Is jazz dead? With nightclub closures and record sales plummeting, it sometimes seems the genre is at least on life support. But if you ask jazz and pop critic Rick Mitchell, the music is looking better than it has in years.
Longtime Portland music fans might remember Mitchell. In the 1970s and '80s, he spun late-night free jazz on KBOO, played conga drums with the avant-funk unit Le Bon and wrote about music for WW.
Now a white-bearded Zen Buddhist living in Houston, Mitchell has a new book, Jazz in the New Millennium, which collects 57 previously published profiles of living legends like Roy Haynes, power players like Joshua Redman and up-and-comers like Robert Glasper. According to Mitchell, the book is the most comprehensive survey available of modern jazz's cutting edge. WW caught up with Mitchell by phone to talk about the state of the scene, his glory days in Portland and what the industry can do better.
WW: How is the state of jazz?
Rick Mitchell: My conclusion is that despite economic struggles, and despite what I would consider to be the unfortunate dumbing down of popular culture, jazz is thriving creatively. Sales of recorded music are way down from where they were 15 years ago, but that has affected jazz musicians less in some ways than it's affected popular musicians, because jazz musicians never really made very much money on album sales.
How are things different than they were 40 years ago?
For the first 60 years of jazz history, jazz had really rapid evolution. It seemed like every five years or so there was a next big thing. And then in about 1975, it wasn't really that innovation stopped—the idea that there had to be a next big thing stopped. What you have now is much more artistic pluralism. There are jazz artists at the creative edge who are incorporating contemporary rock songs and concepts into their jazz improvisations: Brad Mehldau, the Bad Plus, Ambrose Akinmusire. Jazz is not limited to just playing George Gershwin songs from now to eternity.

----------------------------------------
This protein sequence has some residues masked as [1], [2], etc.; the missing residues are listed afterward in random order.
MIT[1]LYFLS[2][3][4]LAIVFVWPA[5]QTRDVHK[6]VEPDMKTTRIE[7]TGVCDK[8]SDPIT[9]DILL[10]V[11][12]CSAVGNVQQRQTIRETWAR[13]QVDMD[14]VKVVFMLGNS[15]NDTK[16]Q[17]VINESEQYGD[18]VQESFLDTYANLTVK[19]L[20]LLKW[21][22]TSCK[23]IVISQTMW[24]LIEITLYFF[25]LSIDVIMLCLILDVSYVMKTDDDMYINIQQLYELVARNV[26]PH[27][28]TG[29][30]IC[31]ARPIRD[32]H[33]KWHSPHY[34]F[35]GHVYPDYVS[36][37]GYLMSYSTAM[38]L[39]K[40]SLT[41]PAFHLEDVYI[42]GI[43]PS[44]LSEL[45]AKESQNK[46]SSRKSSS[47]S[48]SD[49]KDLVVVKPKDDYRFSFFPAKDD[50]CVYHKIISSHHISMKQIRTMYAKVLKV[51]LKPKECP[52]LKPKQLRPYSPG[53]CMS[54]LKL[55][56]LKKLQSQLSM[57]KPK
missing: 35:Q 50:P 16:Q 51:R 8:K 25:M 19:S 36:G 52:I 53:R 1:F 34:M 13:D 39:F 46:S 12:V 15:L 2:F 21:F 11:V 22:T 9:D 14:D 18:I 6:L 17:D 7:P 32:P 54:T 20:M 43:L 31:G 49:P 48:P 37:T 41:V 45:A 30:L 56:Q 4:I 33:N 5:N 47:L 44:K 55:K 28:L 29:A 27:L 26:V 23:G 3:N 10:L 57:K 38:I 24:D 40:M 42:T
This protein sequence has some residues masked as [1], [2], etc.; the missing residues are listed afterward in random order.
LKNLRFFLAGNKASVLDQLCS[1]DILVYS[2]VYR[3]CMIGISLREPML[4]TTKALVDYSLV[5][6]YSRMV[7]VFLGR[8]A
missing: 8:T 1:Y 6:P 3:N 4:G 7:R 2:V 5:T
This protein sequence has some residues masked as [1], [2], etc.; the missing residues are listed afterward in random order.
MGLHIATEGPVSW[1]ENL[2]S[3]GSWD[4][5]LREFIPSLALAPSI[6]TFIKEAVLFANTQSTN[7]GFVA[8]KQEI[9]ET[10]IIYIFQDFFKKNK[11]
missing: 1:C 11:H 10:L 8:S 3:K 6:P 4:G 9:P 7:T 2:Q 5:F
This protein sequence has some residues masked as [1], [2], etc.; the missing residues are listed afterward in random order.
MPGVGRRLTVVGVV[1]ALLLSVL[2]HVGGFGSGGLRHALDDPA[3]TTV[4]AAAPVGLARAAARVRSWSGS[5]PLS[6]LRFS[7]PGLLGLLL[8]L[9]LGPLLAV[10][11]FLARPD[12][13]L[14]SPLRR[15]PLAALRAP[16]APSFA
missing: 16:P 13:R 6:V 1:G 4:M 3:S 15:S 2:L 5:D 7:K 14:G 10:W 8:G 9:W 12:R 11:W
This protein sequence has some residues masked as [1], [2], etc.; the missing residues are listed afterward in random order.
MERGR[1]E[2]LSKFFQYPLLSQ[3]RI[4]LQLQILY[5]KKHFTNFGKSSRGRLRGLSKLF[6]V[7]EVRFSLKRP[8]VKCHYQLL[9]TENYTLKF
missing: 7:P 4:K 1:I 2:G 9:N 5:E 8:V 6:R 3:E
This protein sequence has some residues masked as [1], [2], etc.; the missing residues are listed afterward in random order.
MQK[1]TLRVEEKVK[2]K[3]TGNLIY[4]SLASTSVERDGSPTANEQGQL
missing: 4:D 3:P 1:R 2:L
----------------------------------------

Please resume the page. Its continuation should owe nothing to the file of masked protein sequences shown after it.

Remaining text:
There's a lot of debate about what should even qualify as "jazz." What's your stance on that?
I think that jazz is world music now, in that it can incorporate influences from everywhere. But at its spiritual core, it remains an African-American art form. That doesn't mean you have to be black to play it—white Americans and black Americans were contributing almost from the very beginning—but it is rooted in African-American vernacular.
What can be done to bolster the music's popularity?
It's not intended, really, to be commercial music. I mean, I grew up listening to the Beatles and the Rolling Stones and Aretha Franklin. I love that music. But to listen to jazz, to appreciate it, requires more developed listening skills. But I do think there are things that can be done. Don Was, who is the president of Blue Note Records, he's produced Bob Dylan and the Rolling Stones, so he doesn't see jazz as in opposition to everything else. He feels that if it can be presented properly, the audience is there, and I've seen major festivals—like 15,000 people—seriously groovin' on straight-ahead jazz.
New York may be thriving, but what's the state of jazz in smaller cities like Portland and Houston?
It's tough. Portland still has Jimmy
Mak's, and there's not anything in Houston comparable to that. And
Portland still has the Portland Jazz Festival. We didn't necessarily
even realize, back in the late '70s and '80s, that Portland had this
flourishing local jazz scene. We took it for granted that every place
has places for musicians to play, and that's obviously not true.
GO: Rick Mitchell reads from Jazz in the New Millennium at Music Millennium, 3158 E Burnside St., on Saturday, Aug. 2. 3 pm. Free.